Murders spark national alarm

8th September 2000 at 01:00
ITALY

David Newbold reports on a paedophile scare which has the country in uproar.

THE government is taking emergency action to quell widespread public alarm about paedophilies following the brutal murders of two young girls, in separate incidents within hours of each other.

The measures include setting up support centres in schools. These will be staffed by psychologists and social workers who will listen to children in danger of abuse and offer support. Training teachers and families in how to talk about paedophilia will also be a focus.

The day after a four-year-old girl in Imperia, near Monaco,was abused and killed by a Romanian who escaped into France, a group of teenagers in Andria, in the heel of Italy, abducted and tortured an eight-year-old girl, then burnt her to death.

Investigating magistrates view the second murder as a macabre teenage ritual gone horribly wrong rather than paedophilia. However, media coverage of the two murders, and the sense of shock engendered by them, have sparked a public backlash against suspected paedophiles, and a "name-and-shame" campaign by one national paper.

With many Italians still on

holiday, "anti-paedophile" incidents have been common on the beaches. One man who was taking innocent faily photographs of his son at the seaside was nearly lynched by an mob mistaking him for a child molester.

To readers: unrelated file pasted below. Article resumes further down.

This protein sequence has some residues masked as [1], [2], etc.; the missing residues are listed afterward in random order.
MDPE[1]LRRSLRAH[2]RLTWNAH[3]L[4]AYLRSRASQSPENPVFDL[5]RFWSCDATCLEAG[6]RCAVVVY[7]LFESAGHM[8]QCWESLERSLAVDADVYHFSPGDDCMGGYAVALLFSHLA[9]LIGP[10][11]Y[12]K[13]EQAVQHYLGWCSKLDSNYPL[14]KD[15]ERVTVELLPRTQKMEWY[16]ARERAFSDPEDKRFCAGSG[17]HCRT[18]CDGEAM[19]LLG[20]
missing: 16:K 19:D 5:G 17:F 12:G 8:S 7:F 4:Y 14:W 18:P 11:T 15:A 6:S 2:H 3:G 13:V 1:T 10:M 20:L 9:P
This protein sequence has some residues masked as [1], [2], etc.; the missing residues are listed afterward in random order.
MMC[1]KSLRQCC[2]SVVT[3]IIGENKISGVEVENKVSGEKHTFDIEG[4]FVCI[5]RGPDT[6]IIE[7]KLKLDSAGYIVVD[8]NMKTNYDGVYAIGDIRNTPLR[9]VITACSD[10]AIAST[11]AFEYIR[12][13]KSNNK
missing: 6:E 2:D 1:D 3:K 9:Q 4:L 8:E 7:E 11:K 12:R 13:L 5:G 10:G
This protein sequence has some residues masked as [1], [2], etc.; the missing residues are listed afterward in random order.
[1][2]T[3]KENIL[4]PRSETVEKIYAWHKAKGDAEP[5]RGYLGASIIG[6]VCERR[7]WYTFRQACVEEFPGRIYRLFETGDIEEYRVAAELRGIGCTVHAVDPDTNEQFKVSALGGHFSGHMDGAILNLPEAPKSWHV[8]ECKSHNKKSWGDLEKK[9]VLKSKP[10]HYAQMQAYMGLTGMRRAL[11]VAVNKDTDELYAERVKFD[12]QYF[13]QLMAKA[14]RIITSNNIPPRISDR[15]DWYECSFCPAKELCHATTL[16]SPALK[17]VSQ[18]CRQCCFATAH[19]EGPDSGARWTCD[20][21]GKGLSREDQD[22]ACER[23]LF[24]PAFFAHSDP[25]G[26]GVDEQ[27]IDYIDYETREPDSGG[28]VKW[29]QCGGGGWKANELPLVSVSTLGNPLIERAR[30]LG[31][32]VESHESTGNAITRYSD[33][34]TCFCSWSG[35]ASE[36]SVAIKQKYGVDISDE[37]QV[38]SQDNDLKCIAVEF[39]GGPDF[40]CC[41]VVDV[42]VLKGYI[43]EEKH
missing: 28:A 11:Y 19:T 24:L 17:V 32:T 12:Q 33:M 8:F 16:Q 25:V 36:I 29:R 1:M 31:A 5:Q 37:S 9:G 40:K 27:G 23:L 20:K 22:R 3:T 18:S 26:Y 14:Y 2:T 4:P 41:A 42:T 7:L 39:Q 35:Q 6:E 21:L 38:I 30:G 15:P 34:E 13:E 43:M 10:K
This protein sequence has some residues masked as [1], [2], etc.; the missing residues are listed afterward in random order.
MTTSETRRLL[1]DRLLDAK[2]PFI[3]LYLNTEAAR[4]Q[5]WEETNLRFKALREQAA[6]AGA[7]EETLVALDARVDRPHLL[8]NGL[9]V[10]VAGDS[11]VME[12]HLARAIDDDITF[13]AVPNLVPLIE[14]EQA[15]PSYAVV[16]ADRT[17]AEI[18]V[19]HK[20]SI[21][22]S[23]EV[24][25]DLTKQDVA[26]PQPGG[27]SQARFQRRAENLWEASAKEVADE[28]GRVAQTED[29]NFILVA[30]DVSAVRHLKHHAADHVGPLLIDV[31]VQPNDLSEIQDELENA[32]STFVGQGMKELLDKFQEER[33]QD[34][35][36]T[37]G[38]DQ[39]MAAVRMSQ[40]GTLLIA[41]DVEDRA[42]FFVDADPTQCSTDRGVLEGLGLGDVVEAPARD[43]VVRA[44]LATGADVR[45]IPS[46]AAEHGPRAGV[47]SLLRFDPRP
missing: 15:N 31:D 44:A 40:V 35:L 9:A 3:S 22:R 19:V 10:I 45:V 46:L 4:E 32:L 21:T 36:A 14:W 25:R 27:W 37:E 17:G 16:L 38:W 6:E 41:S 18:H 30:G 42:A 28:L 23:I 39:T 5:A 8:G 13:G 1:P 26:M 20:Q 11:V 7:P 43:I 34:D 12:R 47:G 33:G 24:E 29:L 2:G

At the resort of Marina di Massa, a 47-year-old shopkeeper who had reportedly exposed himself to a teenage girl was in a critical condition in hospital after being beaten up by sunbathers.

In a swift reaction to public horror over the child protection crisis, the government has drawn up plans to create a difensore civico dell'infanzia, to receive public complaints about the actions or whereabouts of suspected paedophiles.

But a proposal by the minister of home affairs to send police into schools to warn children of the dangers of paedophilia, was blocked by Professor Tullio De Mauro, the education minister.

Meanwhile, the people of Modena, in the central Emilia region, have come up with a practical idea to help keep children safe on their way to and from school. They have set up a "protected route" to school with special coloured signs on shops and homes denoting them as safe havens for children.

In 1998 the government encouraged senior citizens to join task forces to protect children from paedophiles. The "civic grandads" scheme fell into disrepute after a recruit was arrested for the attempted rape of a 12-year-old girl.


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